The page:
Multidrug resistant probiotics are often recommended by doctors in various cases. But since bacteriae can easily exchange genes by conjugation or other means they could promote the drug resistance of other dangerous bacteriae residing in the bowels. (Which could be just "visitors" otherwise causing infections somewhere else)
Or there is something that withholds this transfer? I think not and so my former genetics professor.

  • $\begingroup$ I couldn't find a single paper on "multidrug resistant probiotics". What is your source? $\endgroup$
    – R Stephan
    Jul 12, 2012 at 13:46
  • 1
    $\begingroup$ I doubt that this is locale to our country but I can't find any international substances. Here is a google translate link for the patient information of such a probiotic. Excerpt from the end of the page: Active ingredient: 2 billion multi-antibiotic-resistant Bacillus clausii spores, 5 ml per bottle Other ingredient (s): purified water $\endgroup$
    – zeller
    Jul 12, 2012 at 14:01
  • $\begingroup$ Recommending multidrug resistant probiotics sounds fricking insane. I'm going to stop commenting now lest I start swearing... $\endgroup$ May 24, 2013 at 8:50

1 Answer 1


Usually, resistance genes are located on plasmids---additional DNA rings in the bacterium that are part of the genome. These plasmids cause their own exchange with other bacteria, even from other species.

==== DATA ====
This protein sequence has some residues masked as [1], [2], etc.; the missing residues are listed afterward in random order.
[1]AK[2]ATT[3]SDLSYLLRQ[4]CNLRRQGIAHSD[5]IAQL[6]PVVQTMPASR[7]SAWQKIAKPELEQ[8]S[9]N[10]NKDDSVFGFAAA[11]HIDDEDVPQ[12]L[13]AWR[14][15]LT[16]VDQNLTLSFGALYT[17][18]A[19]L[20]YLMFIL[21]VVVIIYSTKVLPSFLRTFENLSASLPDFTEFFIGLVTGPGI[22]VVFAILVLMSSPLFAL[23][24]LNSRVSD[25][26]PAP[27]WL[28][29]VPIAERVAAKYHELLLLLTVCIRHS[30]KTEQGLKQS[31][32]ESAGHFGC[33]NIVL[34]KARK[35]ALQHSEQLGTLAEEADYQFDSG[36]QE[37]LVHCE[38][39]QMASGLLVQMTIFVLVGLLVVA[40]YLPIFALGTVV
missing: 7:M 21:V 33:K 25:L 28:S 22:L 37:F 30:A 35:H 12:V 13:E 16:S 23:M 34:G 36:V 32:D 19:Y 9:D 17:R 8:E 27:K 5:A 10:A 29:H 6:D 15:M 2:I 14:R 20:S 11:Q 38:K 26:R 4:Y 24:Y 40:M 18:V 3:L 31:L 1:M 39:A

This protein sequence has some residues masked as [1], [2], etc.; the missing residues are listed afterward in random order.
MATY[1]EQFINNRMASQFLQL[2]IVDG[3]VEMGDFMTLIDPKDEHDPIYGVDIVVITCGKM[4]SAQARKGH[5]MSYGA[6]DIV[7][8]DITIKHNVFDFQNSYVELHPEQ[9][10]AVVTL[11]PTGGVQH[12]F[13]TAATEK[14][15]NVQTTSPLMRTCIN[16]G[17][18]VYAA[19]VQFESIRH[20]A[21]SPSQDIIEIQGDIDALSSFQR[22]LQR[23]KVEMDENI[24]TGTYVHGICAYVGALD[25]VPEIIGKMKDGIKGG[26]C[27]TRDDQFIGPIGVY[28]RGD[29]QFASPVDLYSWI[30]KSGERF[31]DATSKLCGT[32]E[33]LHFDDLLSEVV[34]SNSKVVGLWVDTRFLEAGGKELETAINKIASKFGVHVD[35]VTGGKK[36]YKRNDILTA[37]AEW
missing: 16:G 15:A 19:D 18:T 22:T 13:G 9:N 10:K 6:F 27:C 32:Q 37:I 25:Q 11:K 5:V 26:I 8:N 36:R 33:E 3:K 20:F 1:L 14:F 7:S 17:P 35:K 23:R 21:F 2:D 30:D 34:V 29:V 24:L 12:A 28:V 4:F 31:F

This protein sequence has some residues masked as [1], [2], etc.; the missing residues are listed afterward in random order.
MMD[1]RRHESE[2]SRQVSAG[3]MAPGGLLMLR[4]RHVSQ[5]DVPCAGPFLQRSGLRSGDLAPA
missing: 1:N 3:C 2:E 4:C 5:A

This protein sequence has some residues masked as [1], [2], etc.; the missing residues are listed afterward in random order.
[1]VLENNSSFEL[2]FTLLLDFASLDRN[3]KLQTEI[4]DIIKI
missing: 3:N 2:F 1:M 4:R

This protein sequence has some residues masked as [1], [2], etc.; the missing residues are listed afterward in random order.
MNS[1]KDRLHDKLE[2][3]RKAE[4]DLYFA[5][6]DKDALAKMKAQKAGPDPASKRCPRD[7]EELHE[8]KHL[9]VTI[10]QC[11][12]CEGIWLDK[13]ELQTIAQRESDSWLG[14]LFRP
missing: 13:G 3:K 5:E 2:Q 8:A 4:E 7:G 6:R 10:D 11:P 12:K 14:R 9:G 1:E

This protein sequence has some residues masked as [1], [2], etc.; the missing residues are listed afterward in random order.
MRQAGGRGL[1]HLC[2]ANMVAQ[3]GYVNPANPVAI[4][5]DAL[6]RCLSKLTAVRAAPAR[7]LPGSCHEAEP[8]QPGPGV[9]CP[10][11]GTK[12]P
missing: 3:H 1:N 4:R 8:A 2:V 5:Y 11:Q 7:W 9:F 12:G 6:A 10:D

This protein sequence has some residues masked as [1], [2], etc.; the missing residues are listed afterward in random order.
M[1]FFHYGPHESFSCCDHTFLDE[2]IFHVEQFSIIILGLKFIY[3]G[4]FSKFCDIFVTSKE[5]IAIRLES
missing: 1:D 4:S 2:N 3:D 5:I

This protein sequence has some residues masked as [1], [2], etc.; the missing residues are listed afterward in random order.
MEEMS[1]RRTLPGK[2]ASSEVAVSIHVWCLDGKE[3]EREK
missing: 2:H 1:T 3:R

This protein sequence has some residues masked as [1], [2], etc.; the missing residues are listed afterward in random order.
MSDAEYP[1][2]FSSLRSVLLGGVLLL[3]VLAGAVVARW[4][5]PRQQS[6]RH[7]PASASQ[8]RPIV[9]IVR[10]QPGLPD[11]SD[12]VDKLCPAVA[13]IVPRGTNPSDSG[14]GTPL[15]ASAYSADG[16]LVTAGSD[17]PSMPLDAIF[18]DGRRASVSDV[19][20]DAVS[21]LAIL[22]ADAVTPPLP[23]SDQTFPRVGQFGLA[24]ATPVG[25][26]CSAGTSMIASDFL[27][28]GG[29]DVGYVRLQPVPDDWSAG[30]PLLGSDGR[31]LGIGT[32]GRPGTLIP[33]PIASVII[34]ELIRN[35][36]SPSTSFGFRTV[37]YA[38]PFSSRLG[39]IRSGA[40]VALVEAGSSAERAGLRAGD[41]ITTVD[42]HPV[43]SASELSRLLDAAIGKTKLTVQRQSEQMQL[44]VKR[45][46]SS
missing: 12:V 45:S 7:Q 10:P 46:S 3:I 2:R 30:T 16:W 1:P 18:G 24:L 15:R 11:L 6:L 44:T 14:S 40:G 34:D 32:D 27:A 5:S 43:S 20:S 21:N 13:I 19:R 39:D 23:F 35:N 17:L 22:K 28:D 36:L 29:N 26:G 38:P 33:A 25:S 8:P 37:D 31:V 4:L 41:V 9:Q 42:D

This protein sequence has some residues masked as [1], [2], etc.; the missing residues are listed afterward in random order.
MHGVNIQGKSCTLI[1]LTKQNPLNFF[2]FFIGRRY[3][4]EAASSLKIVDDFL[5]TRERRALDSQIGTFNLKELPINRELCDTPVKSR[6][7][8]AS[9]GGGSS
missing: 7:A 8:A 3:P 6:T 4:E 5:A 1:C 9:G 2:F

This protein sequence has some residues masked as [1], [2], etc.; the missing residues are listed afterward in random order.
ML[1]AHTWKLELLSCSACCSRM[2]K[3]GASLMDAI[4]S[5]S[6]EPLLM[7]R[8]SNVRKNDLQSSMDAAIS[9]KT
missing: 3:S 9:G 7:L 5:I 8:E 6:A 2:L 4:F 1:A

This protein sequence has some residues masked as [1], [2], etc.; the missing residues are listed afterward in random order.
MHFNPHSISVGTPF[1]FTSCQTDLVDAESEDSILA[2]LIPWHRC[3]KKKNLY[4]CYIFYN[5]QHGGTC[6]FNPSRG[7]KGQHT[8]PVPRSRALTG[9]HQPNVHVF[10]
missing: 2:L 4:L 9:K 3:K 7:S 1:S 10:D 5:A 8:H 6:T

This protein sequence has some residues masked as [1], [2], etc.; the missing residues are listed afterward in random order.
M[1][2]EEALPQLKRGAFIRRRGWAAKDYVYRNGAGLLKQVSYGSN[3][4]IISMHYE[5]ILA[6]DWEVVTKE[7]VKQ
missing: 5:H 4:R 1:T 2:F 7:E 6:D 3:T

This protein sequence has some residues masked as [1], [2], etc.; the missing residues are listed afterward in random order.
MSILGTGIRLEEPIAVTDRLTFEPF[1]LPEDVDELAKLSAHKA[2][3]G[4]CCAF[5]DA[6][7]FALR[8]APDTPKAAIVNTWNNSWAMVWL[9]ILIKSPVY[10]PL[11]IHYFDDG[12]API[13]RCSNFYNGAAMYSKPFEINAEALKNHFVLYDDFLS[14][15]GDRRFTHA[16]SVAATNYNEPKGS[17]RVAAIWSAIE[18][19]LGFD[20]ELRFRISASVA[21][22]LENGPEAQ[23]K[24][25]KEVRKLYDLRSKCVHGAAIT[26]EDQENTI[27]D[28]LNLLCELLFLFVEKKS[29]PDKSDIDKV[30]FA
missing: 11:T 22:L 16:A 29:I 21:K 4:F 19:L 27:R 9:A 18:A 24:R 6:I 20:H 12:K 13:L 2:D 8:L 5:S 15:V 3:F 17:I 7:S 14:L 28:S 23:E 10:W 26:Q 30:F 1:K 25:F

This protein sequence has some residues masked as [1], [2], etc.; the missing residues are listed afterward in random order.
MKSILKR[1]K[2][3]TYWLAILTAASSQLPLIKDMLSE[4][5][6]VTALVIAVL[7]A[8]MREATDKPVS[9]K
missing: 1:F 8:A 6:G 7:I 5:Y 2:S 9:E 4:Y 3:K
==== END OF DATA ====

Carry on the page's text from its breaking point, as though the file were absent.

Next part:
B. clausii, the probiotics organism in question here, appears to be special, though, in that it has no plasmids. His resistance genes come with the primary ring-shaped genome and should not be transferred via plasmid exchange to other bacteria. This doesn't rule out other means of gene transfer like phages or conjugation, however. In one study, it was unsuccessfully tried to transfer a macrolide resistance gene to other bacteria. They conclude

A potential hazard is transfer of resistance to microorganisms pathogenic for humans. The risk that this event will occur and the consequences in terms of morbidity and mortality have not been evaluated. Parameters required for risk assessment include studies on the nature and mobility of the resistance genes of probiotics.

The only other paper on a B.clausii resistance gene didn't look at its transferability. That clearly shows we don't know enough.

B. Bozdogan, S. Galopin, R. Leclercq: Characterization of a new erm-related macrolide resistance gene present in probiotic strains of Bacillus clausii. In: Applied and environmental microbiology. Band 70, Nummer 1, Januar 2004, S. 280–284, {{ISSN|0099-2240}}. PMID 14711653. PMC 321311.

  • $\begingroup$ Thanks so the conclusion is that there is no evidence neither pro nor contra. I think this makes these substances dangerous enough. If anyone can add more, he's welcome. $\endgroup$
    – zeller
    Jul 13, 2012 at 7:47
  • $\begingroup$ After all we know now about bowel microbiome destruction it's actually the antibiotics themselves that should be labelled dangerous. $\endgroup$
    – R Stephan
    Apr 28, 2017 at 7:08

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